Diversity Council Coordinates and Curates Culture Day

Sarah Garrett, Staff Writer

The LASA-exclusive Culture Fest is a half day dedicated to learning about other cultures. On Feb. 2, students had the opportunity to listen to different speakers, engage in various activities, and learn about diverse cultures and experiences. 

This year, there were 16 different events ranging from “Discovering the Language and Culture of the Andes of Latin America,” to “ATX Korean Dance Crew,” to “Perhaps it is Music That Will Save the World.” 

Culture Fest is organized by LASA Diversity Council members, including sophomore Morgan Walker. She and the rest of the council helped put together Culture Fest, from solving issues that came up to promoting the event. 

“We invited speakers from all over,” Walker said. “Some people are activists, I actually invited a lobbyist to work for a statewide organization that works with animal rights. People who really know what they’re doing, come to give talks and lectures on really important issues.”

Senior Jana Lassiter, a Culture Fest coordinator, also worked to plan the event alongside senior Jillian Evans-Strong. Lassiter said she was particularly excited for the event this year because after a year of online school, it’s nice to host the event back in-person instead of over Zoom. 

“This year, I think we have some really interesting sessions,” Lassiter said. “I always love the teacher sessions, because we obviously all know the teachers. I’ve had Ms. DiGioia, I’ve talked to Mr. Ganesan, but then attending their sessions is just so interesting because they do an amazing job because they obviously know how to really engage students.”

Walker feels that Culture Fest is an amazing opportunity to learn about real-world issues. She said that it is important to the school because it exposes students to different ideas. 

“Culture fest is the quintessential platform from which we can as a campus encourage diversity, acceptance, respecting one another, and just being the best human beings we possibly can, doing the most we can, as people, to make the world a better place both within our campus,” Walker said. 

Diversity Council sponsor and SciTech teacher Ellen Owens agrees that Culture Fest is a good way to learn about real-world issues. She said Culture Day is important because it helps expose students to the outside world.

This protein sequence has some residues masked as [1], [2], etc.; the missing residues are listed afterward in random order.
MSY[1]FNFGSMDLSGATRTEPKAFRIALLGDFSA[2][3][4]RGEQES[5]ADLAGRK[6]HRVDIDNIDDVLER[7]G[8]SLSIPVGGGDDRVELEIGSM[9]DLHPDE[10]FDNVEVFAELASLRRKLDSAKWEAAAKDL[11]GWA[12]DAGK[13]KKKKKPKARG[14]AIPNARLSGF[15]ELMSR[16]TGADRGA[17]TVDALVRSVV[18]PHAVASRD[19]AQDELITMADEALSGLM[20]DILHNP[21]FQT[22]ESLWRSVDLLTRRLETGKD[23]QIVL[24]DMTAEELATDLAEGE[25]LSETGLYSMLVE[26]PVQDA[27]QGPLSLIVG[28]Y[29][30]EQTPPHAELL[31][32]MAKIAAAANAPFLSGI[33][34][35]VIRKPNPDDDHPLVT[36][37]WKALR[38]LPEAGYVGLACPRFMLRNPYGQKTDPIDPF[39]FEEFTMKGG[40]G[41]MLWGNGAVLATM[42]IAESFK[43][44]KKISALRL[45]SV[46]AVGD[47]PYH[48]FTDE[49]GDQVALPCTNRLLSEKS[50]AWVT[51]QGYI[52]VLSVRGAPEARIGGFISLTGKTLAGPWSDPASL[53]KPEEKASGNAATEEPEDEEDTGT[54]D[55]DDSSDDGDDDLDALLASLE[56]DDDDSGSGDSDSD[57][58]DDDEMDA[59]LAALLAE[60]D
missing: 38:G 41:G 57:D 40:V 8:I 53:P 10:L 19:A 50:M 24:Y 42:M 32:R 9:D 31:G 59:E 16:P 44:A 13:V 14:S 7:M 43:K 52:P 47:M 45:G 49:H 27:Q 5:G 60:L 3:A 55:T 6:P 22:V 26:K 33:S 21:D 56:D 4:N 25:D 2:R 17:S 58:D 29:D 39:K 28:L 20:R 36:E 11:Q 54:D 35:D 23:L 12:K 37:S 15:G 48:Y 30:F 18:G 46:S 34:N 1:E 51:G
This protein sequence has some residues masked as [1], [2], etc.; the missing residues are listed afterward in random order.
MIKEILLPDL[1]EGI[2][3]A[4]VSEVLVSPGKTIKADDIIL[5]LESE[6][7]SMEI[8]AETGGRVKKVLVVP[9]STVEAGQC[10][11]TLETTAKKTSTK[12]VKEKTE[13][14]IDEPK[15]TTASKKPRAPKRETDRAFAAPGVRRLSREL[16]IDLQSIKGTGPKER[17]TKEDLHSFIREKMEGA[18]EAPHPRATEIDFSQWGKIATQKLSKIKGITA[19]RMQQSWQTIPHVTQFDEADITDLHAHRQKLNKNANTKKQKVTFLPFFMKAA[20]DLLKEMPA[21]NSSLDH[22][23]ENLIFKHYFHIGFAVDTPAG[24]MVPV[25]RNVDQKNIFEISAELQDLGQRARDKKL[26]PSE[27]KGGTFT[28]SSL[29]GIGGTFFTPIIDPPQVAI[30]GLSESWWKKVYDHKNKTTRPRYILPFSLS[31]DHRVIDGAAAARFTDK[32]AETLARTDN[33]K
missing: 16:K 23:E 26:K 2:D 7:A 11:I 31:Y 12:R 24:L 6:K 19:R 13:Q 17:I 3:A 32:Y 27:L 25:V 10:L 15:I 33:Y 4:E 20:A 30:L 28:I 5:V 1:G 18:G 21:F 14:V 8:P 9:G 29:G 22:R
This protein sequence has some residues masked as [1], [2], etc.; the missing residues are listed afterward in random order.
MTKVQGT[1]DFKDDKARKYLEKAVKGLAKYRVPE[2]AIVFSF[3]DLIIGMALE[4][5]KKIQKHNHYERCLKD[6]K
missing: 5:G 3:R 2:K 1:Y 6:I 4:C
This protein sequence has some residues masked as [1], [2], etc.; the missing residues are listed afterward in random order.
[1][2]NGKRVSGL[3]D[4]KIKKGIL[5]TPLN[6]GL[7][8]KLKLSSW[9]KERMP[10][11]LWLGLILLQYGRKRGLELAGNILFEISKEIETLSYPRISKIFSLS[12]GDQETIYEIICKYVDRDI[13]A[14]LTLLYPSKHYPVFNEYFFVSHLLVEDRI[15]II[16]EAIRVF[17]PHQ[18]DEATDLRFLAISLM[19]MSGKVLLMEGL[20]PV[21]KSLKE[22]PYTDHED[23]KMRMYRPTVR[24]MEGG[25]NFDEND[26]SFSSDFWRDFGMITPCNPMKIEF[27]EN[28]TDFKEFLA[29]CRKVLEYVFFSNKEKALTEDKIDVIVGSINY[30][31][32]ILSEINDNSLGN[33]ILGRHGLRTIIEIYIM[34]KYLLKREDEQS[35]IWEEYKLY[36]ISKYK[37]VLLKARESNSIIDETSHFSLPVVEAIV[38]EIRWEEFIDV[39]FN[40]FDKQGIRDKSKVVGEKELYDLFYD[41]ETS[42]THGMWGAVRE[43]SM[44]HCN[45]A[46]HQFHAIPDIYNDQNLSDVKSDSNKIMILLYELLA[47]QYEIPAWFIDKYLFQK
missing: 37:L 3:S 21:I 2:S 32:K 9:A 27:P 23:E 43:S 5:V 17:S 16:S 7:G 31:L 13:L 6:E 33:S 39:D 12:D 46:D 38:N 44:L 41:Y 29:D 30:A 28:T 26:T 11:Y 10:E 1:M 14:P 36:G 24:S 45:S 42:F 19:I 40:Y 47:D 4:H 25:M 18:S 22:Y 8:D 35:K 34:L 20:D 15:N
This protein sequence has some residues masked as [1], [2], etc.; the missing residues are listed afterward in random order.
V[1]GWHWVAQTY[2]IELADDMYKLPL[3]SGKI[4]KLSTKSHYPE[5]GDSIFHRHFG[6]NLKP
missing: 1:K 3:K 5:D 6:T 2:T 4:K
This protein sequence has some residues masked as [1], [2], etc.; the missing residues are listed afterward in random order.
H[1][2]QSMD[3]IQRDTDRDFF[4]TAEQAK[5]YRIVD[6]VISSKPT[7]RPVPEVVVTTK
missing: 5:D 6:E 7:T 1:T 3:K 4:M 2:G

Since I have ninth graders, I often have to kind of explain to them what it is and what’s going on,” Owens said. “So they often go in not knowing anything of what to expect. I think the impression that I’ve gotten from ninth graders in the past is that a lot of the topics are more mature than they’ve experienced previously because it’s people coming in from the world at large, rather than from within the campus, although we do have some teachers present.”

Lassiter also said that Culture Fest is a very unique opportunity since no other schools in AISD designates a half-day event during school hours for cultural presentations. Lassiter hopes that people appreciate the event as much as she does. 

I just think because of the diversity of all our sessions, people really should use that opportunity, and attend them,” Lassiter said. “I think it’s just really important because other schools don’t have an event like this, and we’re really lucky to be able to host it. We’re really lucky that the faculty lets us have like a whole half day for the event.”

There were some students who chose to leave school early and not to go to the event. According to Lassiter, it can be disappointing to see students pass up this opportunity.

“I think people afterwards really do enjoy the sessions that they go to,” Lassister said. “A lot of times people choose not to go or to the event, which they’re really missing out on because [from] the people that do attend, we hear amazing feedback.”

According to Lassiter, planning Culture Fest takes a lot of time and effort. Because it is a completely student-run event, Lassiter had to work outside of school to organize the event.

“It is stressful, the work definitely builds up, so every day me and Jillian are texting and responding to emails, and it’s just a constant back and forth,” Lassiter said. “But I honestly have handled that stress pretty well because I just know that we’re really prepared. ” 

Lassiter also said that she was happy with how much work the Diversity Council was actually able to complete. This year the Diversity Council split up the jobs among themselves, something different from years past. 

“I’m just so proud of how well that’s going because everyone’s just really working well together,” Lassiter said. “It’s just really nice to see the whole council coming together for this.”

Culture Fest will continue to be hosted by LASA in the future. Even though the event takes time to plan and time to execute, the six-year-long and counting tradition will continue to teach students about different cultures.